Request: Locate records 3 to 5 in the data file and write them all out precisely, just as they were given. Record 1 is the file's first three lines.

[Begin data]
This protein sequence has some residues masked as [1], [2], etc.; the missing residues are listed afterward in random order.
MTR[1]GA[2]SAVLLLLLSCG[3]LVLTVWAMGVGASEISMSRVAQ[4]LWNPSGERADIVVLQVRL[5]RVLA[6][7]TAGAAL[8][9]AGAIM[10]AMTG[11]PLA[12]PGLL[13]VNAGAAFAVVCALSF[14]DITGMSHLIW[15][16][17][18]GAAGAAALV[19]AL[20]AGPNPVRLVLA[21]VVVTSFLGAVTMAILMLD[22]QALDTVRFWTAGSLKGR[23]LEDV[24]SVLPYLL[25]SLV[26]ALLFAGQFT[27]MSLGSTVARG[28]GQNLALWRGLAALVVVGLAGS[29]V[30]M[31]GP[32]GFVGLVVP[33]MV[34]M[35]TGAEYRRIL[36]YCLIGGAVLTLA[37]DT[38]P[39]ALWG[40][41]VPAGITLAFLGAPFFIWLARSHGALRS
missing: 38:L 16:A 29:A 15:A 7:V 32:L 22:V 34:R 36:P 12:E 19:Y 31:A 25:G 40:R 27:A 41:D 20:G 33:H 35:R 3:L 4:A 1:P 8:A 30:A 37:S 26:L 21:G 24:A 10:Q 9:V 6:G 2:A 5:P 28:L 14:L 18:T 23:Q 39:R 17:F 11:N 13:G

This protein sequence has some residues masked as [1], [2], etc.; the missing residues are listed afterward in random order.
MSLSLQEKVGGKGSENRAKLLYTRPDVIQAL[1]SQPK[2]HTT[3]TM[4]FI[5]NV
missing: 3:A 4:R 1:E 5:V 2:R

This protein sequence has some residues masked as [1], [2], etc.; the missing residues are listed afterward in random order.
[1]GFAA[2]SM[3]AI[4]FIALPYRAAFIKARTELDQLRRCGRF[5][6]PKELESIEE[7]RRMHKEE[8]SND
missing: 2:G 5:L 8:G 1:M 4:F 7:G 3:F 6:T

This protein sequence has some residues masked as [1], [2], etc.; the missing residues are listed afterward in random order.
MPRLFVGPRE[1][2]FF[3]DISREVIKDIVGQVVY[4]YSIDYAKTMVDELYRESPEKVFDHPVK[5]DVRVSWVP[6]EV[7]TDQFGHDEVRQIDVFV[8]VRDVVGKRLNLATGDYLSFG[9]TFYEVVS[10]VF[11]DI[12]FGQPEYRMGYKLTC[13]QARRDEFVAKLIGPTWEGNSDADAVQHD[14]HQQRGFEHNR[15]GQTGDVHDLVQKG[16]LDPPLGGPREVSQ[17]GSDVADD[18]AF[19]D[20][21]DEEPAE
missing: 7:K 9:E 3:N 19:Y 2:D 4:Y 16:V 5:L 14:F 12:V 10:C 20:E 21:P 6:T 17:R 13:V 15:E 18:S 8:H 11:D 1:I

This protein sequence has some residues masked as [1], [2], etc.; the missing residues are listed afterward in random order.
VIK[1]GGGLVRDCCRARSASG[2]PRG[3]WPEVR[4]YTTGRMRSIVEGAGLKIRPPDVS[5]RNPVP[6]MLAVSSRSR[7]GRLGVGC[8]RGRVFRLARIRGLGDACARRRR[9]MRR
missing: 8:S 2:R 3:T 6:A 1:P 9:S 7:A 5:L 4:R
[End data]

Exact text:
This protein sequence has some residues masked as [1], [2], etc.; the missing residues are listed afterward in random order.
[1]GFAA[2]SM[3]AI[4]FIALPYRAAFIKARTELDQLRRCGRF[5][6]PKELESIEE[7]RRMHKEE[8]SND
missing: 2:G 5:L 8:G 1:M 4:F 7:G 3:F 6:T

This protein sequence has some residues masked as [1], [2], etc.; the missing residues are listed afterward in random order.
MPRLFVGPRE[1][2]FF[3]DISREVIKDIVGQVVY[4]YSIDYAKTMVDELYRESPEKVFDHPVK[5]DVRVSWVP[6]EV[7]TDQFGHDEVRQIDVFV[8]VRDVVGKRLNLATGDYLSFG[9]TFYEVVS[10]VF[11]DI[12]FGQPEYRMGYKLTC[13]QARRDEFVAKLIGPTWEGNSDADAVQHD[14]HQQRGFEHNR[15]GQTGDVHDLVQKG[16]LDPPLGGPREVSQ[17]GSDVADD[18]AF[19]D[20][21]DEEPAE
missing: 7:K 9:E 3:N 19:Y 2:D 4:Y 16:V 5:L 14:F 12:V 10:C 20:E 21:P 6:T 17:R 13:V 15:E 18:S 8:H 11:D 1:I

This protein sequence has some residues masked as [1], [2], etc.; the missing residues are listed afterward in random order.
VIK[1]GGGLVRDCCRARSASG[2]PRG[3]WPEVR[4]YTTGRMRSIVEGAGLKIRPPDVS[5]RNPVP[6]MLAVSSRSR[7]GRLGVGC[8]RGRVFRLARIRGLGDACARRRR[9]MRR
missing: 8:S 2:R 3:T 6:A 1:P 9:S 7:A 5:L 4:R